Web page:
In my other post about Stromboli I forgot to tell an entertaining story. In Rome, as I think I mentioned, there are heaps of random water fountains that just run all the time.They were very helpful for refilling our water-bottles. Rome seems to have no shortage of water.
Then went to Stomboli, where, it turns out, the tap water isn’t drinkable. This was a bit of a disaster, as we’d arrived, at the end of a long day of travel, with about half a litre of water between us. We were going to have to buy some water. And then keep buying water for the next several days!
The amusing part is that Steve and I, without any consultation, both came down to breakfast the next day with the same idea: free breakfast == free liquid. We had both realised that breakfast was now an occasion not just to stock up on food for the day, but also to stock up on water. That first morning I drank a glass of juice, a glass of water and a whole pot of tea (about 2.75) cups worth.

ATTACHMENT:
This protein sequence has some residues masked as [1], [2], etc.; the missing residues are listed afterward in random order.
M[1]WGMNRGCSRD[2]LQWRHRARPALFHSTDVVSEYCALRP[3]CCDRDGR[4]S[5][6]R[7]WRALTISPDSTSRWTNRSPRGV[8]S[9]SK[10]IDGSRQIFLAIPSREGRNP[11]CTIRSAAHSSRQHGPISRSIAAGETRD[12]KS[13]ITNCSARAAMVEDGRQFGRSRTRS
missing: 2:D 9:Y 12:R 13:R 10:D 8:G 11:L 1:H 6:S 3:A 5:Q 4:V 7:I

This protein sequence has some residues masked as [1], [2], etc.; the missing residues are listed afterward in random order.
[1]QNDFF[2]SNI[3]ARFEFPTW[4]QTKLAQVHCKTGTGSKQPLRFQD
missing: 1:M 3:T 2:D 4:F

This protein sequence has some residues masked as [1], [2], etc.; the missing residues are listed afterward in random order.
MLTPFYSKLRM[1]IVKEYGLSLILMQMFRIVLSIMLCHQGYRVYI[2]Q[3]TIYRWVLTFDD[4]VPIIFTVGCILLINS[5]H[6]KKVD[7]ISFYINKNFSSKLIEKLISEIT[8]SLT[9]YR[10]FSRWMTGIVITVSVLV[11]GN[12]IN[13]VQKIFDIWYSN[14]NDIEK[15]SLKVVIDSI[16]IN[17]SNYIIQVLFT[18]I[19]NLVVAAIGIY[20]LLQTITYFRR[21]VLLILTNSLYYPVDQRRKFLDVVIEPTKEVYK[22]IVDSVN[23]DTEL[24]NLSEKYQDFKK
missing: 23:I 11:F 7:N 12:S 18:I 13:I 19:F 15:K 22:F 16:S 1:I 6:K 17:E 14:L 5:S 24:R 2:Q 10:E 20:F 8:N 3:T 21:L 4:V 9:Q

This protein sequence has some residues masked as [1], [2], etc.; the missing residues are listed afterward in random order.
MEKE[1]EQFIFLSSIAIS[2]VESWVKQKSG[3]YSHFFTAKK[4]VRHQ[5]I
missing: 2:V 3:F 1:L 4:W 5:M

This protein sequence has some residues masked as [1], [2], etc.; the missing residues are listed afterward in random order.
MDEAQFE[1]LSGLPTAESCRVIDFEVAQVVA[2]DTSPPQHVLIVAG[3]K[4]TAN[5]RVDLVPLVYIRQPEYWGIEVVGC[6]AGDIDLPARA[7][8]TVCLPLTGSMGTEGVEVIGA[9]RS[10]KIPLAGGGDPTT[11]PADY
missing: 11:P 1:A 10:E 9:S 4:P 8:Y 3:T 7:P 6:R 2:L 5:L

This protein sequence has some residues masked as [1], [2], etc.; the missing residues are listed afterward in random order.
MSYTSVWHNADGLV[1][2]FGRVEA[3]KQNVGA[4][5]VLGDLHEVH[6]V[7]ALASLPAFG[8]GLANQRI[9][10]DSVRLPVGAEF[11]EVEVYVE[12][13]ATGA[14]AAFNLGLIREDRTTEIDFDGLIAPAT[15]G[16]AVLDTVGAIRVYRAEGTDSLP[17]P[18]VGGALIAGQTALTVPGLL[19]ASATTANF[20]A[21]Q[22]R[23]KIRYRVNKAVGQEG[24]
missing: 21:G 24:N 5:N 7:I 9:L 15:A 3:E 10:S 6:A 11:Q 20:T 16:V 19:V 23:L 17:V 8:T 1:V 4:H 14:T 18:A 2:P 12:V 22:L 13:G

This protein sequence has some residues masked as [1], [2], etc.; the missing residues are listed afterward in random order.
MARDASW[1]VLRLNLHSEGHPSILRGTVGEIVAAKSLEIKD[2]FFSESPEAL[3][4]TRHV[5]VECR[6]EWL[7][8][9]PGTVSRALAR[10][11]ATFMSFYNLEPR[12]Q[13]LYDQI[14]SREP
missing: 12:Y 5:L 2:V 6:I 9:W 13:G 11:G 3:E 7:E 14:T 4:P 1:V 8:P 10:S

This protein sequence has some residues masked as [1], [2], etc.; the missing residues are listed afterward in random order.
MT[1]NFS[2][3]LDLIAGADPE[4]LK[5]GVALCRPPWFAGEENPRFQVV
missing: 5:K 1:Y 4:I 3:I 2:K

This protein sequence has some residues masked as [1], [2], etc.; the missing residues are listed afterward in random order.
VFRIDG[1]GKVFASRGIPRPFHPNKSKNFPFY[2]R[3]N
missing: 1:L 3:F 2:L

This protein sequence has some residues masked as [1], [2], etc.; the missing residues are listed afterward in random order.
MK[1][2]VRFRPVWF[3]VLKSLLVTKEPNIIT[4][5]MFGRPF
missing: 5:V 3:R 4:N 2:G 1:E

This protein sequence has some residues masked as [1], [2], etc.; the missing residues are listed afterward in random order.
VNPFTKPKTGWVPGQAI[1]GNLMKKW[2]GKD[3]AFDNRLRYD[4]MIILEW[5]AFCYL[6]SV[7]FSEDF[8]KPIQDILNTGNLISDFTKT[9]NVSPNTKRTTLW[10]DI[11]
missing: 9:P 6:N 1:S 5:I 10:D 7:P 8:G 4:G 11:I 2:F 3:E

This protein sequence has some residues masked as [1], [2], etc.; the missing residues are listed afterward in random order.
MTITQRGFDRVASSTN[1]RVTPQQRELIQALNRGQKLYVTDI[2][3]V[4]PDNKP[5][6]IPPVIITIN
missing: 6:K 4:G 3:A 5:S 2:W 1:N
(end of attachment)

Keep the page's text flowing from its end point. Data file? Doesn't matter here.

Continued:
Free breakfast seems to be a standard thing. On Stromboli we were staying in a hotel, because nowhere else replied to email. But in Rome and here in Naples, and on all the brochures I’ve seen, the hostels provide free breafast. It’s not necessarily very interesting or very good, but it’s free. And as poor travelling students, we make sure we get what we can out of it… At the hostel in Rome they also had free pasta dinner. It was very basic – pasta, with a bit of tomato-based sauce, and an even littler bit of token vegetable. But with that, free breakfast, and Steve’s conference lunch, we were spending about €3 a day on food (for my lunch). Sweet.
Since then, of course, we’ve been paying a bit more, but I think we’re doing pretty well. €2 or €3 each for lunch, about €15 between us for dinner, and maybe about €3 on fruit and bread and biscuits for snacks. Food here is pretty cheap.